Using a multitude of surveillance equipment, Powell soon becomes privy to the terrorists next plans, she discovers that the bombers are planning another imminent attack. Placed in an impossible situation, Powell and her bosses must decide how to complete the mission without the loss of civilian life.
Scroll down for a bigger list of the actors invited in to Hollywood's most prestigious film club
Like a basking shark, hoovering up the most talented plankton the world of cinema has to offer, The Academy has extended a warm invitation to a slew of new potential members.
Lupita Nyong'o with her Oscars at the 2014 ceremony [Photo: Getty images, credit: Kevork Djansezian]
The headline acts comprise a host of last year’s most prominent nominees and winners: Lupita Nyong’o, who stunned with her performance as Patsey in Steve McQueen’s moving drama ‘12 Years a Slave’, Barkhad Abdi, whose turn as an uncompromising Somali pirate provided a perfect foil for Tom Hanks in ‘Captain Phillips’ and Pharrell Williams, who imbued Despicable Me with an irresistibly catchy soundtrack, have all been invited in and could vote for next year's nominees and winners.
Who deserves to win one of the slightly more humorous movie awards?
The MTV Movie Award nominations have been announced and you know what? It’s so refreshing to see some different movies thrown into the mix! The MTV Movie Awards don’t take themselves quite as seriously as the Academy Awards or the BAFTAS, taking pop culture into account just as much as a good performance. The main movies that we’ve come to be acquainted with over awards season are still up for nomination, but which of these nominees do you think deserve a chance to take home one of the sillier (for lack of a better word) awards?
Chris Hemsworth WILL Win Best Shirtless Performance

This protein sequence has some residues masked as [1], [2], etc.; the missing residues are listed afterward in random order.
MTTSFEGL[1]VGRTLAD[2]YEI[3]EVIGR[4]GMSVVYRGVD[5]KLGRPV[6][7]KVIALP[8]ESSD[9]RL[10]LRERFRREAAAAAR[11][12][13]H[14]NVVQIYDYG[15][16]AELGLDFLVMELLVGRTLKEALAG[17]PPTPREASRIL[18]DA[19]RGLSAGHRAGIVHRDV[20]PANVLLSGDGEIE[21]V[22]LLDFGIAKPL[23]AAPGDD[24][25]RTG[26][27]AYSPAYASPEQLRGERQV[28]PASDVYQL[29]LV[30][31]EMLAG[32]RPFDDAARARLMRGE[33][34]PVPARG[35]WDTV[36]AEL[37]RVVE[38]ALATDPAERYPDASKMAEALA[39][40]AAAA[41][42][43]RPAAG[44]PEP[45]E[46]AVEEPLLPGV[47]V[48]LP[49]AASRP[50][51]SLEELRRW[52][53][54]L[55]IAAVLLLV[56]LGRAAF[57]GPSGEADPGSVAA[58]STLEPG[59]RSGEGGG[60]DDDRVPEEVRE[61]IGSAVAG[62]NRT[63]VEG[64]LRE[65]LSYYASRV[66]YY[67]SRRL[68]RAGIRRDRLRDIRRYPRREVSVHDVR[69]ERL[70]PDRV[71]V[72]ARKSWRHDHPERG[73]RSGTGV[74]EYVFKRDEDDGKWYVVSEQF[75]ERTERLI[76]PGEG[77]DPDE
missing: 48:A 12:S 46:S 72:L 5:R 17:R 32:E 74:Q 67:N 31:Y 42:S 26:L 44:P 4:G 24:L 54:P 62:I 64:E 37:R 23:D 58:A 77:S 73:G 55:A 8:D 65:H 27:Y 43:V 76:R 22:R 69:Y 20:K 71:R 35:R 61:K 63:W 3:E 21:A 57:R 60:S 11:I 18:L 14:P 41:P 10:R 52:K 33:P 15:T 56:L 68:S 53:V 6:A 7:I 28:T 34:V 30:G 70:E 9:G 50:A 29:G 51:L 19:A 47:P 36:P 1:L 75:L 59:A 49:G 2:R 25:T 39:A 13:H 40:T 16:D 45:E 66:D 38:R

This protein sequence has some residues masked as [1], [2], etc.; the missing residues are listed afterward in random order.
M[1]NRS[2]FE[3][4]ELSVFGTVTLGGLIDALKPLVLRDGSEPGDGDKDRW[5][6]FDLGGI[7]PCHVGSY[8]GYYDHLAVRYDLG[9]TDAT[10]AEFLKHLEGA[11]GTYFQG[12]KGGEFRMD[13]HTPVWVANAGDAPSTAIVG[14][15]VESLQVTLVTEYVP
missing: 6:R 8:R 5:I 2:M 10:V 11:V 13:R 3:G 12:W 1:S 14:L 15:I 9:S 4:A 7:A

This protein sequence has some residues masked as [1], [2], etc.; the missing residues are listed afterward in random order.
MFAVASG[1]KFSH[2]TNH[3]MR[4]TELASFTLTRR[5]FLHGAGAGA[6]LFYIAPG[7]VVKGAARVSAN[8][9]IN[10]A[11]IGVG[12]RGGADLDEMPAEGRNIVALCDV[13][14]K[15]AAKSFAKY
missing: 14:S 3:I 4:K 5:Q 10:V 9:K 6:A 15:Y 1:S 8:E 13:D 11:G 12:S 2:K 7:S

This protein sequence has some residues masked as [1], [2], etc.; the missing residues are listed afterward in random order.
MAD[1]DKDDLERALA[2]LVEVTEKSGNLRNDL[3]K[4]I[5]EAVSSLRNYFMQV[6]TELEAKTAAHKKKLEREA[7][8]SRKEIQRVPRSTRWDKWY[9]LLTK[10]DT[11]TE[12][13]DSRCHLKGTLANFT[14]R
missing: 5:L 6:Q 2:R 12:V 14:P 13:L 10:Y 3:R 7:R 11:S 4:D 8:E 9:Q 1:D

Barkhad Abdi might have wowed in 'Captain Phillips' but the recognition is yet to equal financial sucess for the actor.
Barkhad Abdi might have taken home a BAFTA for his role in ‘Captain Phillips’ and earned an Oscar nomination, but it seems the actor has found himself in dire financial straights since his big movie break. So how exactly has an Oscar nominee now found himself broke and where can his career take him next?
Barkhad Abdi after his BAFTA win for 'Captain Phillips'
Barkhad Abdi was born in Somalia and spent the early part of his childhood being raised in Yemen. When he was 14 his family moved to the United States and settled in Minnesota, where the actor has since being living. Before landing the role in ‘Captain Phillips’ opposite Tom Hanks, Barkhad had worked as a limo driver, something which has been much played upon by the media as part of his ‘rags to riches’ story. While Barkhad was working as a limo driver in 2011 he heard of an open casting call happening in Minneapolis for Somalians to star opposite Tom Hanks in a new movie. Despite having no experience Barkhad went for the audition and got the role of Abduwali Muse, the leader of the pirates who would hijack ‘Captain Phillips’ ship. He was originally kept apart from Hanks until the pair had their first scene together to add to their performances. Speaking of the surreal experience of starring alongside Hanks Abdi said his thoughts on their first scene were ‘I can't believe I'm doing a scene with the Forrest Gump guy!”
Continue reading: The Financial Troubles Of Barkhad Abdi, And What's Next
It's not all champagne, yachts and fun coupons - unless you're Leonardo diCaprio, anyway.
The lifestyles of the rich and famous were on display for all to see on Sunday night; golden statuettes were handed out, thousand-dollar tuxes were worn and after parties were attended. Barkhad Abdi, a relative newcomer to this lifestyle, enjoyed all of that – apart from the statuette bit – but that doesn’t mean he’s living the movie-star lifestyle.
Barkhad Abdi Lays Down The Law in Captain Philips, Opposite Tom Hanks
It’s hard to escape the cynicism that surrounds Hollywood’s love for Abdi. The huge standing ovation he received for his Bafta award did seem a touch forced, especially considering he wasn’t that good in Captain Phillips. Then again, escaping war-torn Somalia, immigrating to the U.S via Yemen, becoming an actor, starring in a Hollywood blockbuster and winning an award for it is the stuff of movies, and his newfound peers are probably just relishing in the rarity of his remarkable story.